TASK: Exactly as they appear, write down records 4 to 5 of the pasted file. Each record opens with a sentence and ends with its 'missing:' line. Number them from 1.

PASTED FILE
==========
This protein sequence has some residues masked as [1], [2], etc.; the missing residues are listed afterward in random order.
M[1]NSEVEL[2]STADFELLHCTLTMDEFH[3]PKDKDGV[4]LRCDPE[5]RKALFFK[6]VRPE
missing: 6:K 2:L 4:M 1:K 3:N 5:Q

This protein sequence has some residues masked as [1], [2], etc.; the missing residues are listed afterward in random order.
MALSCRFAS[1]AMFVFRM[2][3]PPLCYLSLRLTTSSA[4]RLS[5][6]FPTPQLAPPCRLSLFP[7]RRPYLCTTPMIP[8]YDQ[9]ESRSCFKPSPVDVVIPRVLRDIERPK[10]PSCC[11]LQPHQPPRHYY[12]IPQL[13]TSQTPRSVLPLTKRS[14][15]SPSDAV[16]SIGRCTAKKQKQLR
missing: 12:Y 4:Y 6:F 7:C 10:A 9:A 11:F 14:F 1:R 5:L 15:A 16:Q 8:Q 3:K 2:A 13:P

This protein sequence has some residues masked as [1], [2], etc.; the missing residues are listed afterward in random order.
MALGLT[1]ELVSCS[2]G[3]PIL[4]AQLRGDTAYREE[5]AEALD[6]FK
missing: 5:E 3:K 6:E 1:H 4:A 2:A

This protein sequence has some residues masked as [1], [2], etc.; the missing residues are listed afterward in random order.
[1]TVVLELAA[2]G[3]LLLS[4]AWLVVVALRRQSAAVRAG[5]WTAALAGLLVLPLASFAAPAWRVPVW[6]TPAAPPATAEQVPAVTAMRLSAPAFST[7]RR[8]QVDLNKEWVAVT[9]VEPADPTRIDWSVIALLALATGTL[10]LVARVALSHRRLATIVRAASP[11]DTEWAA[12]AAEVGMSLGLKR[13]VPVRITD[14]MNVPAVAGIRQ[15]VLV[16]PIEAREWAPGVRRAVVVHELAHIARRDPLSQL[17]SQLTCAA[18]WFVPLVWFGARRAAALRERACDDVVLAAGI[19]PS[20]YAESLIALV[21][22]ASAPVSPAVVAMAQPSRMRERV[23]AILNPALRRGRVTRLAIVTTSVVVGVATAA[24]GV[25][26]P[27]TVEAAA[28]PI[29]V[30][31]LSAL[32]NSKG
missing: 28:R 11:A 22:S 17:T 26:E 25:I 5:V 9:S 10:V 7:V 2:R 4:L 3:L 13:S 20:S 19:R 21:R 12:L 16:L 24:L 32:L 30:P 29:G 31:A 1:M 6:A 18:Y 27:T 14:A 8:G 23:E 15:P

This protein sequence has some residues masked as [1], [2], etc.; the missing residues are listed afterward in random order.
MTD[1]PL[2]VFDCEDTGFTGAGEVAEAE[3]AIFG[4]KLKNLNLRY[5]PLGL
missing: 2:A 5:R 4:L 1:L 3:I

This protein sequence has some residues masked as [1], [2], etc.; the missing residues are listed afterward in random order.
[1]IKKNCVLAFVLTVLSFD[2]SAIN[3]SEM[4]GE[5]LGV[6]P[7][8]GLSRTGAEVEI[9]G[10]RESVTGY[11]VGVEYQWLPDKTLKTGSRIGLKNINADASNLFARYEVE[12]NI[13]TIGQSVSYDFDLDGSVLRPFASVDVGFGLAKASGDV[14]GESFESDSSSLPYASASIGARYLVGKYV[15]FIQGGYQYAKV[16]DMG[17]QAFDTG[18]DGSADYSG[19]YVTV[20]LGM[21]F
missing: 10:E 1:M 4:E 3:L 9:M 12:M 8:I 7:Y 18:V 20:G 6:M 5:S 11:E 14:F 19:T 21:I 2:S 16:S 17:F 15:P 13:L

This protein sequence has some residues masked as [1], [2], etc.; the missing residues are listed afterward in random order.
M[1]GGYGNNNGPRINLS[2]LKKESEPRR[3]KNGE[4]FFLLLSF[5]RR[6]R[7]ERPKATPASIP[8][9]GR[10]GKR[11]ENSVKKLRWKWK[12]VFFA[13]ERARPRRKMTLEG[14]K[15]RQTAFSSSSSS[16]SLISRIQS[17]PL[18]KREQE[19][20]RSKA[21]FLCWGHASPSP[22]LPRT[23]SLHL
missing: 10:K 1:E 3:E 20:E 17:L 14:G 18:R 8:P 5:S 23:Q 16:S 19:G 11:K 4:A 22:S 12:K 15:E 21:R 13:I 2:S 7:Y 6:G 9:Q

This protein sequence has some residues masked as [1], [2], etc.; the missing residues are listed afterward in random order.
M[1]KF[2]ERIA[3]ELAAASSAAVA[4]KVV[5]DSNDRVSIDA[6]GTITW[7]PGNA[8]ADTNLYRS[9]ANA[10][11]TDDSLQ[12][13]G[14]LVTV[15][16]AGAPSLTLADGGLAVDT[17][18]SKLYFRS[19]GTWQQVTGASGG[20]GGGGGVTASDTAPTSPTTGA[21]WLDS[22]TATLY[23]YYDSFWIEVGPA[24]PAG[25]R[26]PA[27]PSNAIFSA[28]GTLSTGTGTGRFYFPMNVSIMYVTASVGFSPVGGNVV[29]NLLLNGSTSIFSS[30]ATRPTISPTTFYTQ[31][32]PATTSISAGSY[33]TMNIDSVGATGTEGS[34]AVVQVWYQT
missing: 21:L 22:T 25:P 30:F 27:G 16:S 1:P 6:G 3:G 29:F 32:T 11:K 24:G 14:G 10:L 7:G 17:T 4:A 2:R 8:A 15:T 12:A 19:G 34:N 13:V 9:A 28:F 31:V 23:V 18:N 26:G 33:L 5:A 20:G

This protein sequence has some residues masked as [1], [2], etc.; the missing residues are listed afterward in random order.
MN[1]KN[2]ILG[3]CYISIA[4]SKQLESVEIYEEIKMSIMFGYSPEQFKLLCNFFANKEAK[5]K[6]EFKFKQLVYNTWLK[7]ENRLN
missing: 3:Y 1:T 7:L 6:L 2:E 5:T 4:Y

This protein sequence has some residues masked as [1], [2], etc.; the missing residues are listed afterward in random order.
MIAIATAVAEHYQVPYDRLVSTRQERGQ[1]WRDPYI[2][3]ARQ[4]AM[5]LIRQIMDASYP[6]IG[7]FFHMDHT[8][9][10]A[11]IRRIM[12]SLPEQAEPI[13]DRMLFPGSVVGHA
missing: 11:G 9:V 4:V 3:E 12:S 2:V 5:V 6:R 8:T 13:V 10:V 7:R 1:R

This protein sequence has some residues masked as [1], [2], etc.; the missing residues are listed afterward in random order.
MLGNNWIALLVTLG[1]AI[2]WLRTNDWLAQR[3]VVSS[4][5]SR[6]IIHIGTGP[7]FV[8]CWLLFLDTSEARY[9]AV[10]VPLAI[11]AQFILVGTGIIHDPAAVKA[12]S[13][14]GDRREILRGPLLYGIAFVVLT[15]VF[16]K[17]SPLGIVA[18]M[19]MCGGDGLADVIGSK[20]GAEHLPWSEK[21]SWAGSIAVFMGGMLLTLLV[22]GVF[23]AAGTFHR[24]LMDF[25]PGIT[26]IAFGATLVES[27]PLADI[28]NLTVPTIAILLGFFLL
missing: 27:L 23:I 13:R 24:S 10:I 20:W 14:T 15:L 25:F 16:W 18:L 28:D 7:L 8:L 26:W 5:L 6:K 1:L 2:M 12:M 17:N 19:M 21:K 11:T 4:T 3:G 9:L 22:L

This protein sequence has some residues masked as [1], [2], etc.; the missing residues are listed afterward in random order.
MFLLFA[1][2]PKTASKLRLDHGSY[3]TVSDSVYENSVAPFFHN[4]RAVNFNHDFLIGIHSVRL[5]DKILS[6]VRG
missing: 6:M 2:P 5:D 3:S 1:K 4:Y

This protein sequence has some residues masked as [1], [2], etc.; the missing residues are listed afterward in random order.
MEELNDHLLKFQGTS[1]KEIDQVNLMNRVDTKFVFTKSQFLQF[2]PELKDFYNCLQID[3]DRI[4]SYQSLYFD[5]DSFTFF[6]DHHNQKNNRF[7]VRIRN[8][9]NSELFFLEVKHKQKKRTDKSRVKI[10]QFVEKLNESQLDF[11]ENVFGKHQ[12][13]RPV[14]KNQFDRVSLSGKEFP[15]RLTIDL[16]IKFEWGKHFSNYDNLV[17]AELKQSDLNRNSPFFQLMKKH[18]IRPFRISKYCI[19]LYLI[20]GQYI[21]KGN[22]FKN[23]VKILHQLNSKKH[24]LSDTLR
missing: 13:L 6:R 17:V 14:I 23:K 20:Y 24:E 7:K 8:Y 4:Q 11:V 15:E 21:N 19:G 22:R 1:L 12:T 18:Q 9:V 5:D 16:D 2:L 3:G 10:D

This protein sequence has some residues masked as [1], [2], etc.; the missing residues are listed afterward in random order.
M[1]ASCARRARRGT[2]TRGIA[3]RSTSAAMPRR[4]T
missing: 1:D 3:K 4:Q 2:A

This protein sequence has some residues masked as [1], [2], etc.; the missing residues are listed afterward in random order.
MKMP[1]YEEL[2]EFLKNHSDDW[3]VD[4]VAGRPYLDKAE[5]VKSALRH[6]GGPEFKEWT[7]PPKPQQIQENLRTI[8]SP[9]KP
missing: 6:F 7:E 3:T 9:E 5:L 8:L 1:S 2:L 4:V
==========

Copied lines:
This protein sequence has some residues masked as [1], [2], etc.; the missing residues are listed afterward in random order.
[1]TVVLELAA[2]G[3]LLLS[4]AWLVVVALRRQSAAVRAG[5]WTAALAGLLVLPLASFAAPAWRVPVW[6]TPAAPPATAEQVPAVTAMRLSAPAFST[7]RR[8]QVDLNKEWVAVT[9]VEPADPTRIDWSVIALLALATGTL[10]LVARVALSHRRLATIVRAASP[11]DTEWAA[12]AAEVGMSLGLKR[13]VPVRITD[14]MNVPAVAGIRQ[15]VLV[16]PIEAREWAPGVRRAVVVHELAHIARRDPLSQL[17]SQLTCAA[18]WFVPLVWFGARRAAALRERACDDVVLAAGI[19]PS[20]YAESLIALV[21][22]ASAPVSPAVVAMAQPSRMRERV[23]AILNPALRRGRVTRLAIVTTSVVVGVATAA[24]GV[25][26]P[27]TVEAAA[28]PI[29]V[30][31]LSAL[32]NSKG
missing: 28:R 11:A 22:S 17:T 26:E 25:I 5:V 9:S 10:V 7:V 2:R 4:L 3:L 13:S 20:S 19:R 21:R 12:L 16:L 24:L 32:L 30:P 29:G 31:A 1:M 6:A 18:Y 27:T 14:A 8:G 23:E 15:P

This protein sequence has some residues masked as [1], [2], etc.; the missing residues are listed afterward in random order.
MTD[1]PL[2]VFDCEDTGFTGAGEVAEAE[3]AIFG[4]KLKNLNLRY[5]PLGL
missing: 2:A 5:R 4:L 1:L 3:I